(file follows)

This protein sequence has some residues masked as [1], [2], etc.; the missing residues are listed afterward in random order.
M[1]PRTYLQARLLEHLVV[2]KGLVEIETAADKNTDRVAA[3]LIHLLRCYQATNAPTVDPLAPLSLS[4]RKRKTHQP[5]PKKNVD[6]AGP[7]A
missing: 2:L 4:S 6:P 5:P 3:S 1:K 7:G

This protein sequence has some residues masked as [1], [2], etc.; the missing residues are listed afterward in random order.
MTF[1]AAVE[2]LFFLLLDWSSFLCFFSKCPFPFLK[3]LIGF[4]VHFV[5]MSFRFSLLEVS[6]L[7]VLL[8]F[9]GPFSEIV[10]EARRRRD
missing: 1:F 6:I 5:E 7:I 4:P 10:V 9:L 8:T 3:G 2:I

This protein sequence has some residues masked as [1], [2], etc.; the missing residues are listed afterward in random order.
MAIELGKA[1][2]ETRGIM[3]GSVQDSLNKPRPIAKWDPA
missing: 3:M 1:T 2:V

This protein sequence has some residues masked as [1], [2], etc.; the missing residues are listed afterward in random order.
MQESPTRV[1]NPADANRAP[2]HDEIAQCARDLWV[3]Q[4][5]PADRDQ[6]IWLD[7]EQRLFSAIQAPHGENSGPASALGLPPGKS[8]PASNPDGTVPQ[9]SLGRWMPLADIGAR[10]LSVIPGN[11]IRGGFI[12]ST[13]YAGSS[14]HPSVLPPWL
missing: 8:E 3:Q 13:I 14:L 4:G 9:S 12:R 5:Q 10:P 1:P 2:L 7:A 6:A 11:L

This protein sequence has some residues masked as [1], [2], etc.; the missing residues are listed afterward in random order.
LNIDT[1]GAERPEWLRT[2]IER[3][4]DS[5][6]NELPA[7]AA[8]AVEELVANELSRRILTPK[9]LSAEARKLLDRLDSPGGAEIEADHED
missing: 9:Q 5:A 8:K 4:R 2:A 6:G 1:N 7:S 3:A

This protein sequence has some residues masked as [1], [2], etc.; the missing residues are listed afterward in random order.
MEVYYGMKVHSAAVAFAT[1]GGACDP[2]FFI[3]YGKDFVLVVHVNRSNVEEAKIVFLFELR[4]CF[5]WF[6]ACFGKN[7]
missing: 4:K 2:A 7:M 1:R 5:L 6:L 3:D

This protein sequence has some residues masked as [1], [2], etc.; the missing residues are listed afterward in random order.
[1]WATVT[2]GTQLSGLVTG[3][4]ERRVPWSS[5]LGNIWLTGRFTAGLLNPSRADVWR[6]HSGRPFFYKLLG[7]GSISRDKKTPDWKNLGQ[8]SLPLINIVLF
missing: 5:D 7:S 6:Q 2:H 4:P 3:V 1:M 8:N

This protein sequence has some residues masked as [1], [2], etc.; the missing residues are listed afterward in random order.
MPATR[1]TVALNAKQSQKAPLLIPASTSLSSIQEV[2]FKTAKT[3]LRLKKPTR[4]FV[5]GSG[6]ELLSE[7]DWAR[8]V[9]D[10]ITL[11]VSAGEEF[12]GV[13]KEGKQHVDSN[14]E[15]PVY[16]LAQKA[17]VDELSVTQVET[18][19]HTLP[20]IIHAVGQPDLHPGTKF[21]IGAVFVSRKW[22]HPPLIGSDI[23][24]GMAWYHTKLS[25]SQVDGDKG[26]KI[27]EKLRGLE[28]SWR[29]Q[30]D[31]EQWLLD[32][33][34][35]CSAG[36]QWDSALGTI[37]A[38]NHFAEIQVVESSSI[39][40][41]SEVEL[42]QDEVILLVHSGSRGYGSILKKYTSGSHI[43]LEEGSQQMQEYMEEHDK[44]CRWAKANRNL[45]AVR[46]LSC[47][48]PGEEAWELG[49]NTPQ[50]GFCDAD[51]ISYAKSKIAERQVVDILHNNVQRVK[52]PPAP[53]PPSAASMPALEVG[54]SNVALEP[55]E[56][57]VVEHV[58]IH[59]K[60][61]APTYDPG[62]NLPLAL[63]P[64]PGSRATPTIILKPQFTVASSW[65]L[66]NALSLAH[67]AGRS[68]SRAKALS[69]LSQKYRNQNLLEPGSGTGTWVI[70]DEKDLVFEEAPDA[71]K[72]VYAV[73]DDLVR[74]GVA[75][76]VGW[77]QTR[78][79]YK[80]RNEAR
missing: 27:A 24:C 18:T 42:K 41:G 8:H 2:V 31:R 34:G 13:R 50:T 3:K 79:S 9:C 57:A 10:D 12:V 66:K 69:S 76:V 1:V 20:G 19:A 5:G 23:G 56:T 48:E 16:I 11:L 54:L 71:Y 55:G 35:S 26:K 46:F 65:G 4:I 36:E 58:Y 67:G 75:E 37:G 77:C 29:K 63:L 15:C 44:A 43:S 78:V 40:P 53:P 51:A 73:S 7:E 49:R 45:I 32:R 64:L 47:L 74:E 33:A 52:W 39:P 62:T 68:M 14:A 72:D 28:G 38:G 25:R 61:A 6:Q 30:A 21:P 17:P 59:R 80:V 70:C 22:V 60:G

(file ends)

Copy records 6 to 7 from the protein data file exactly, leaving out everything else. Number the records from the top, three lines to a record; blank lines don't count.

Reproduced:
This protein sequence has some residues masked as [1], [2], etc.; the missing residues are listed afterward in random order.
MEVYYGMKVHSAAVAFAT[1]GGACDP[2]FFI[3]YGKDFVLVVHVNRSNVEEAKIVFLFELR[4]CF[5]WF[6]ACFGKN[7]
missing: 4:K 2:A 7:M 1:R 5:L 6:L 3:D

This protein sequence has some residues masked as [1], [2], etc.; the missing residues are listed afterward in random order.
[1]WATVT[2]GTQLSGLVTG[3][4]ERRVPWSS[5]LGNIWLTGRFTAGLLNPSRADVWR[6]HSGRPFFYKLLG[7]GSISRDKKTPDWKNLGQ[8]SLPLINIVLF
missing: 5:D 7:S 6:Q 2:H 4:P 3:V 1:M 8:N